60_baku city mall

I absolutely loooove my Sundays.

Last week, after church service, a fellow Pinoy, let’s call him G, invited me to hang out with his friends in Baku City Mall. I’ve never been there and, well, I’m cringing as I type this, I needed sweatpants. (Yes, I’ve caved in. I’ve been freezing in the shorts and leggings that I sleep in.)

Baku City Mall in Bina, reminded me of Greenhills minus 95% of the population. The mall has several wide aisles, where each aisle focuses mainly on either shoes, women’s clothing, men’s clothing and, as you’ll find out, jackets. There were also several shops that sold household items. The quality of things sold are slightly better than Sederek Mall and the prices are also higher. A pair of sweatpants costs ten manat. I’m sure I could’ve gotten the same thing for two manat in the Philippines.

The wide aisles of Baku City Mall

The wide aisles of Baku City Mall

G, in his old jacket, posing.

G, in his old jacket, posing.

Ten minutes after arriving in the mall, G’s friends revealed the true reason for bringing him there. They wanted to buy him a new jacket! (The mastermind of this is, well, let’s call him A.)

Now Baku is a goooorgeous city. There’s the Bulvar that faces the Caspian. There’s Icherisheher which houses buildings that are hundreds of years old. It is an international heritage site. There is park after park after park which are lined with trees imported from Italy. So naturally, people want to look good. Azeris love dressing up!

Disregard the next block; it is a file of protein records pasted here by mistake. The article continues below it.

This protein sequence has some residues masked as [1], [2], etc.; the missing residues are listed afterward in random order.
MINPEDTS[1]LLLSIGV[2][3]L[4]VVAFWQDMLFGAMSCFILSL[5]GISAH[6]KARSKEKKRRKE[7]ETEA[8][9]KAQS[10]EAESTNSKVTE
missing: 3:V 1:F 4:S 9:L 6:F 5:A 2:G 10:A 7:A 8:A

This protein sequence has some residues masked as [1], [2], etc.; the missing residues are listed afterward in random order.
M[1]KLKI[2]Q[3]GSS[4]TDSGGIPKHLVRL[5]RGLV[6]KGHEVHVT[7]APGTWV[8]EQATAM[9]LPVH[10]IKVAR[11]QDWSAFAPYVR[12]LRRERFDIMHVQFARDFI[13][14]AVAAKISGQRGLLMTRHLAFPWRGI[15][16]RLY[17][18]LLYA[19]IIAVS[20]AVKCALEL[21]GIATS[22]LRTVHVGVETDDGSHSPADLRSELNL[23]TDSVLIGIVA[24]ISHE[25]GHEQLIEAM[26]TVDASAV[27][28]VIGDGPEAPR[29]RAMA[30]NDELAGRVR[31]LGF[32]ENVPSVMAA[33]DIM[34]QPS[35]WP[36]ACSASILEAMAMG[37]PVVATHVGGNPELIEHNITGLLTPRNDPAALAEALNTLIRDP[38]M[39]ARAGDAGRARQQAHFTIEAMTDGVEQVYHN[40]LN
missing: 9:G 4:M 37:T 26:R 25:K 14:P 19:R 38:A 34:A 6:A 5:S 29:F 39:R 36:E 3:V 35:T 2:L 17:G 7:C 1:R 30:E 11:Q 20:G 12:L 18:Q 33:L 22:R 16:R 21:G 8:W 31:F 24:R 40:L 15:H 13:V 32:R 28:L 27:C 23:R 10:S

G, on the other hand, is an environmentalist. He avoids using paper plates and he hopes his next adventure will lead him to Palawan, where he will be mentored by a farmer who propagates organic culture in a self-sustaining environment. In other words, G didn’t care about his three year old olive jacket with a tattered sleeve. He didn’t need a new one so he didn’t buy one even if he could afford it.

But A, a fashionable Azeri, cared. He insisted on buying G a jacket and he wouldn’t take “no” for an answer. So we trudged from store to store along the jacket/winter coat aisle as I kept an eye out for sweatpants.

These were my fave men's jackets.

These were my fave men’s jackets.

Now in case you’re not familiar with Pinoy culture, we have this trait called “hiya”. We like giving things and doing things for other people, but when others give or do things for us, we feel awkward and shy about it, so our first instinct is to say “no”. So as we trudged from store to store to store, A would wave jacket after jacket in front of G, and G would say, sometimes in English, sometimes in Azeri, “I really appreciate what you’re doing but I don’t need a jacket. Thank you.”